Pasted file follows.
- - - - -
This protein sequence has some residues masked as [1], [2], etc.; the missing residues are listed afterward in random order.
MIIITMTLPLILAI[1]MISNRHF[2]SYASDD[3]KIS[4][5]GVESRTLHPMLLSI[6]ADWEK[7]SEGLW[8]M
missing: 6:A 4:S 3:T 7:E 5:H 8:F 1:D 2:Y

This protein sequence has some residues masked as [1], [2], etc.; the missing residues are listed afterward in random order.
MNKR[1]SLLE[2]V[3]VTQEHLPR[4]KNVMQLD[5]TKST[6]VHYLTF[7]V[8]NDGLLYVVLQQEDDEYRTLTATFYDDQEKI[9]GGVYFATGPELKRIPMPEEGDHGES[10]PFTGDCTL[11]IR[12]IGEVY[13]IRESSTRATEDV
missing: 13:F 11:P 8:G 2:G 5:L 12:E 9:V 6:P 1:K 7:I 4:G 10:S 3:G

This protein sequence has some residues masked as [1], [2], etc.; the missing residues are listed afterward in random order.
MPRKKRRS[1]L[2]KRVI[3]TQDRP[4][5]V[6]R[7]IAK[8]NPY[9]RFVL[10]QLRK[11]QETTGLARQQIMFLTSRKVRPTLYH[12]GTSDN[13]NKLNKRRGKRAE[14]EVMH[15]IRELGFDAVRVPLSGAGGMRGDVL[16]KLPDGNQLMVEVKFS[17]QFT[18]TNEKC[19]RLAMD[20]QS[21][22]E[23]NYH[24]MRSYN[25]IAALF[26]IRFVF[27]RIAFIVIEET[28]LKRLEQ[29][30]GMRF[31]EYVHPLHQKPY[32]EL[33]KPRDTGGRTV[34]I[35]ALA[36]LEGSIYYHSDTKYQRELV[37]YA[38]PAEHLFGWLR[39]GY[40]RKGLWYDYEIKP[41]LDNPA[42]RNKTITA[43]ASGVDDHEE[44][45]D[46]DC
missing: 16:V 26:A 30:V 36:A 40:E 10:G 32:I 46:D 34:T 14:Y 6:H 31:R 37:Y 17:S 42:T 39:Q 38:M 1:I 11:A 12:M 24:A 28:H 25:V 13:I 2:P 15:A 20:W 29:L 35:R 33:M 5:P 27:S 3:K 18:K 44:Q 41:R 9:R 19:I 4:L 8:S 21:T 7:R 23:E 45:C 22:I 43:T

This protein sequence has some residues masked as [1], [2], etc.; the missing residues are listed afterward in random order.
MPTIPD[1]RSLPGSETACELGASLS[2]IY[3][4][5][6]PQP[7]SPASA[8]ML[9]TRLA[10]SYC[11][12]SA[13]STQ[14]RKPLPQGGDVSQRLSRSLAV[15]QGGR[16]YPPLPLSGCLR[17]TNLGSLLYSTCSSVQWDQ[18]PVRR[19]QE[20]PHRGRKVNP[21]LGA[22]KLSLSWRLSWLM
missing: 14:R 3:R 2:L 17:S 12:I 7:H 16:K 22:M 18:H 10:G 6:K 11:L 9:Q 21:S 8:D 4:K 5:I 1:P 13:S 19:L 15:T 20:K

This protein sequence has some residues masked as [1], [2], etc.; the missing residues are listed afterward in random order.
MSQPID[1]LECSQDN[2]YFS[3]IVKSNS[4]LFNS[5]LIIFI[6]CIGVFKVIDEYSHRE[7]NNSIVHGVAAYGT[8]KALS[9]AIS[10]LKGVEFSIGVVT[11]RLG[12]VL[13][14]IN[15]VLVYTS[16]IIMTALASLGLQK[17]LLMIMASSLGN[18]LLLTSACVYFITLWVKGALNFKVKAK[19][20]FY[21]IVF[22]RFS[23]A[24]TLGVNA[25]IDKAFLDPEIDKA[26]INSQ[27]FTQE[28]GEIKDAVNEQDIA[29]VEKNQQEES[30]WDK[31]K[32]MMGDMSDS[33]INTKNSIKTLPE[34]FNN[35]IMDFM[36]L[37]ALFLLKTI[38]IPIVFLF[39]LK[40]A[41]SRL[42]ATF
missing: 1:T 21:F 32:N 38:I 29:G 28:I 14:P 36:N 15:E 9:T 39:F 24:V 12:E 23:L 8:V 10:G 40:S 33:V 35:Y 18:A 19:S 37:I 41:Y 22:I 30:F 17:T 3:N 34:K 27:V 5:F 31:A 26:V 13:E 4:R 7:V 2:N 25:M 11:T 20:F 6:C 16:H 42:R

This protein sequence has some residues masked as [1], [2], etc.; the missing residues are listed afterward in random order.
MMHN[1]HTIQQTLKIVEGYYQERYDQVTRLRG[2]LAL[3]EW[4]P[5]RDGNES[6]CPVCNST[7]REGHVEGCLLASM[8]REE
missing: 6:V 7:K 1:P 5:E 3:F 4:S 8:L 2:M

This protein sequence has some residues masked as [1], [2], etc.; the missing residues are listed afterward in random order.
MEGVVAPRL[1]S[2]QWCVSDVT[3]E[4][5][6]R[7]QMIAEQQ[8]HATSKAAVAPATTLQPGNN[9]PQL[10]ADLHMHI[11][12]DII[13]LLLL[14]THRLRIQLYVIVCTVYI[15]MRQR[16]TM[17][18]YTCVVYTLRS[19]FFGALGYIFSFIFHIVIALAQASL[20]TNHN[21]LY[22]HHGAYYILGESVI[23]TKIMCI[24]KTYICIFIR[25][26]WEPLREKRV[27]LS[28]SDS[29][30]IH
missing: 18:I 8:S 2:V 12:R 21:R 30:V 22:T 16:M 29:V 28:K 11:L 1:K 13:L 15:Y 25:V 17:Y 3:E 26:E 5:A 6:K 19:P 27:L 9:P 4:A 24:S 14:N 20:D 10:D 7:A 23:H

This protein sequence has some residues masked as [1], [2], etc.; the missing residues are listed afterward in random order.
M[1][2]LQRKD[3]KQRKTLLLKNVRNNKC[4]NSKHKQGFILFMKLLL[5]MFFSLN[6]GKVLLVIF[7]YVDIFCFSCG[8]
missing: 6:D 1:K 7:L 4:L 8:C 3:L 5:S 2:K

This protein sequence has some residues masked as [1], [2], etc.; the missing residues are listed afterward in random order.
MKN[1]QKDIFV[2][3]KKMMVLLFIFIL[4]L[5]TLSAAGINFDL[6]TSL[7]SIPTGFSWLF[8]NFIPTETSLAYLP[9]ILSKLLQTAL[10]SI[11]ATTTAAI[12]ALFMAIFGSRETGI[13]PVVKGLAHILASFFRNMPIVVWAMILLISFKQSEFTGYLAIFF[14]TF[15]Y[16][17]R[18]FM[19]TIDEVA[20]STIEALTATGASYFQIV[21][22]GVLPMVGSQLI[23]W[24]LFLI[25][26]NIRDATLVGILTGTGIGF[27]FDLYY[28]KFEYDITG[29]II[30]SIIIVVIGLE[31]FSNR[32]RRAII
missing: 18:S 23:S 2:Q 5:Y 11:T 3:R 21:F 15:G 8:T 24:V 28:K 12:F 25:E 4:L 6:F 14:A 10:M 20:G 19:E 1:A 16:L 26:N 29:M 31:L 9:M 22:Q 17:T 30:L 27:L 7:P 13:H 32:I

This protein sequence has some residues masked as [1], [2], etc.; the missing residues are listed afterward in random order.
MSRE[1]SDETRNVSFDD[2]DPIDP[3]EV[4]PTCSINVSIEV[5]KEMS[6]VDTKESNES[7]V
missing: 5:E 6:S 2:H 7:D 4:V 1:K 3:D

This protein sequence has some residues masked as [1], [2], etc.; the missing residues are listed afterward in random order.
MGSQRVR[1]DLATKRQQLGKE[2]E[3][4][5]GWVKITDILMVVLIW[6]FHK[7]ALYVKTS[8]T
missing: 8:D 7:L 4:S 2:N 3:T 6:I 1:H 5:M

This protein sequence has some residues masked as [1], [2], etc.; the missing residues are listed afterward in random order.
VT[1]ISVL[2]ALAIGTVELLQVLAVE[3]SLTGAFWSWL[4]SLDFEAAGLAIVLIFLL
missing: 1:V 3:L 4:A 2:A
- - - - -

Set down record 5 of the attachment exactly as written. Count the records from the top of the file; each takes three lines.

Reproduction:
This protein sequence has some residues masked as [1], [2], etc.; the missing residues are listed afterward in random order.
MSQPID[1]LECSQDN[2]YFS[3]IVKSNS[4]LFNS[5]LIIFI[6]CIGVFKVIDEYSHRE[7]NNSIVHGVAAYGT[8]KALS[9]AIS[10]LKGVEFSIGVVT[11]RLG[12]VL[13][14]IN[15]VLVYTS[16]IIMTALASLGLQK[17]LLMIMASSLGN[18]LLLTSACVYFITLWVKGALNFKVKAK[19][20]FY[21]IVF[22]RFS[23]A[24]TLGVNA[25]IDKAFLDPEIDKA[26]INSQ[27]FTQE[28]GEIKDAVNEQDIA[29]VEKNQQEES[30]WDK[31]K[32]MMGDMSDS[33]INTKNSIKTLPE[34]FNN[35]IMDFM[36]L[37]ALFLLKTI[38]IPIVFLF[39]LK[40]A[41]SRL[42]ATF
missing: 1:T 21:F 32:N 38:I 29:G 28:I 14:P 36:N 15:E 9:T 39:F 24:V 12:E 23:L 8:V 10:G 40:S 33:V 35:Y 18:A 19:S 37:I 41:Y 22:I 30:F 17:T 3:N 34:K 27:V 5:F 31:A 26:V 13:E 4:R 7:V 2:N 25:M 11:T 20:F 6:C 16:H 42:R